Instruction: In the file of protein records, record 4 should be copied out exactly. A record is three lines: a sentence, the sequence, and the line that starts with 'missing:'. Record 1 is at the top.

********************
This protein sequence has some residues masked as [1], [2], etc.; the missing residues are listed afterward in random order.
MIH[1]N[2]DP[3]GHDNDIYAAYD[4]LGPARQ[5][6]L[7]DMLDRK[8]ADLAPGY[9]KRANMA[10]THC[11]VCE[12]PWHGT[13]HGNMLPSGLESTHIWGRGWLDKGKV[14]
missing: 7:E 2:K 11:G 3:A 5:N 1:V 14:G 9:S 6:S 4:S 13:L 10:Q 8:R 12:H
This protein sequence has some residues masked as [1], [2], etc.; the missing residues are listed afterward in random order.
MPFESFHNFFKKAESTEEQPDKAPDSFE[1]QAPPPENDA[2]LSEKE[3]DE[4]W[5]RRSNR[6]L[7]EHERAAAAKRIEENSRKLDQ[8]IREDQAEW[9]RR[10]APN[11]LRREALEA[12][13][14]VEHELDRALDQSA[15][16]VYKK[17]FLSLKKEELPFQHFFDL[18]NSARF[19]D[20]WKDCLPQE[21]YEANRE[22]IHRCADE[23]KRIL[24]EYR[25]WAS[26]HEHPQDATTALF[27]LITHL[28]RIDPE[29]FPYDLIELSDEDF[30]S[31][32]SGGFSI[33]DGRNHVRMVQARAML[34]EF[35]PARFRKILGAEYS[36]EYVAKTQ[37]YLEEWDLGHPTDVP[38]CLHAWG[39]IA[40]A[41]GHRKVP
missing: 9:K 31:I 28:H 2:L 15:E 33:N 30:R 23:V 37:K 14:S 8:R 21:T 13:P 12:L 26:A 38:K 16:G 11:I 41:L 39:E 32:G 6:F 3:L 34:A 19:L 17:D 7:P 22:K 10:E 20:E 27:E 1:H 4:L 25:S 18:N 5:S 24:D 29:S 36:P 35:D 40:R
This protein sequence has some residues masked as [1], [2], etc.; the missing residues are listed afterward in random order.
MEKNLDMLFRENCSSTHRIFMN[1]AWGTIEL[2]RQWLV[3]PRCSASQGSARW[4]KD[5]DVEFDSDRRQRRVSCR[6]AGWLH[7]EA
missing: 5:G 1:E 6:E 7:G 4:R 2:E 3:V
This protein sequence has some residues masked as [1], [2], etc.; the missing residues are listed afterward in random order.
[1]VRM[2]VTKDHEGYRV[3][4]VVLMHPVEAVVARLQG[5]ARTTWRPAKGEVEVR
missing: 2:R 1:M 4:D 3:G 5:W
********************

This protein sequence has some residues masked as [1], [2], etc.; the missing residues are listed afterward in random order.
[1]VRM[2]VTKDHEGYRV[3][4]VVLMHPVEAVVARLQG[5]ARTTWRPAKGEVEVR
missing: 2:R 1:M 4:D 3:G 5:W